What linguistic instructions would you give your translation agency when working with a commercial translation from English to French or French to English? Below are some talking points for discussing your localizing strategy, to ensure the most accurate translation the first time around.
When translating from English to French, there’s sometimes a preference to use an English word in the French translation, like ‘smiley’ or ‘email’. Like many things, this is a preference, which depends on your tone of voice and linguistic guidelines. To some, it might sound more modern to use the English term in some cases but, as a rule, the French prefer using their own words.
To delve deeper, here are two usage cases:
1) The usual term is the English word, but a French translation has been created (generally by the Académie française), but it is never used in everyday life. Using the artificial French word will sound unnatural to native French speakers. For example, smiley has the official translation “frimousse”, but nobody uses it, preferring “smiley” (pronounced “smi-leh” in French).
2) It may often sound more corporate, and therefore subjectively more “modern”, to use English words instead of existing French words, but only to specific audiences. If you target a corporate audience, they would like to read English words like “start-up”, “conf call”, “pitch”, etc.
We have so many new words being created, and then as the language evolves, these enter the dictionary. Depending on where the terms originated and how, new terms will simply be used in the language of the country from which the term originated. Sometimes, with French spelling techniques, accents will be added for pronunciation purposes, as in ‘cameraman’ becoming ‘caméraman’. In other cases, the English word might be used.
I researched some examples of recent additions to the French dictionary, and it was interesting to see how many English-based French terms there are, showing how our cultures are evolving. The recent societal trends from Covid, to technology and the environment, have all had an impact on recent additions to the French language.
Words recently added to the French dictionary, along with their meanings:
It is perceived that English can be more repetitive than French, but there is no simple, clear-cut answer. There is a dislike for repetition in French, however, language experts also know that it needs to depend on various factors such as context, style, and the purpose of the communication.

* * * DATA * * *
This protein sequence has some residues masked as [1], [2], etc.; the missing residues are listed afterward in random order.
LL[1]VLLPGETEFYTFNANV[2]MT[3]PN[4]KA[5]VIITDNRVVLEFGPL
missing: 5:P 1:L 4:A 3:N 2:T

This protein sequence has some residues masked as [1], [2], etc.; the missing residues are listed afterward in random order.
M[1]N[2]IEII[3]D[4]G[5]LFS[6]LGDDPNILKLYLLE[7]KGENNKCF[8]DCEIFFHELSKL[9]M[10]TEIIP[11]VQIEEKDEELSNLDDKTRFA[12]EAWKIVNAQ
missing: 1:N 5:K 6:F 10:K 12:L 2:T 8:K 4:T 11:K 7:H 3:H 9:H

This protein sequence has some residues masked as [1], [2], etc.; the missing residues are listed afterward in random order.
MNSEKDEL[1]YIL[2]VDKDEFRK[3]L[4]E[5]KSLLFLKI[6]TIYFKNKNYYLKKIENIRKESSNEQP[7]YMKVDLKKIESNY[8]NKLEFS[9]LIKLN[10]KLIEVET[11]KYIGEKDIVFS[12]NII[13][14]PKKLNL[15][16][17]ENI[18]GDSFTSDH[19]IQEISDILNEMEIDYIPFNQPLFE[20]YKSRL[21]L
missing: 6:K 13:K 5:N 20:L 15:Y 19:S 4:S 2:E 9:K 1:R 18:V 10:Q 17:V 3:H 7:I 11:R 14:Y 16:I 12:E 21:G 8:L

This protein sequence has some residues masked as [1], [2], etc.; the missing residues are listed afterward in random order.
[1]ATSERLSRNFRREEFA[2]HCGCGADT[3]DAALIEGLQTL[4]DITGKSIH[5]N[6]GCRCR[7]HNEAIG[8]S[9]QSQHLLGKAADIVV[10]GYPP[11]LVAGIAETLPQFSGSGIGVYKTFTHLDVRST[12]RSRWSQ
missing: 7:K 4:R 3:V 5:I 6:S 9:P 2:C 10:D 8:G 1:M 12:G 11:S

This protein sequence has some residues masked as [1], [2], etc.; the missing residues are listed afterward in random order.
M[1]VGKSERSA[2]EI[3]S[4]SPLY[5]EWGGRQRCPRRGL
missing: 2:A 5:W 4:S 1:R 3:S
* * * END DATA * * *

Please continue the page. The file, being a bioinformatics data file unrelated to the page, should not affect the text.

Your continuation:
It’s very difficult to quantify, and therefore can be quite subjective. However, both English and French are capable of being repetitive or concise depending on how they are used. In technical writing, for example, it is important to use consistent terminology.
In terms of vocabulary, French has a richer vocabulary with more synonyms than English. This can result in French being less repetitive than English, as French speakers have more options to choose from when expressing a particular concept or idea.
Furthermore, English tends to use shorter words and phrases than French, which can make it more repetitive in certain contexts. English also frequently uses repetition for emphasis and rhetorical effect, such as in advertising slogans or political speeches.
In conclusion, the level of repetition in English and French depends on various factors, including context, style, and the purpose of the communication, and neither language is inherently more repetitive than the other.
One cultural difference of writing in French is that French native speakers are less enthusiastic and more succinct. They are suspicious of words or phrases like ‘great, amazing, awesome, the best product’. They prefer to be more down to earth and realistic when describing products and services in French. Their French product descriptions on eCommerce sites will be more perfunctory and pragmatic, with less reliance on over-enthusiastically telling you how great it is.
Would you be offended if someone you didn’t know used the informal ‘tu’ in an outreach email? Some French people would consider this rude and would prefer the formal tone in these communications. Even then, it depends on the age of your audience and the tone of your communication. It can work sometimes, and that’s when the human expertise and agreed tone of voice comes in handy to judge when it’s appropriate or not.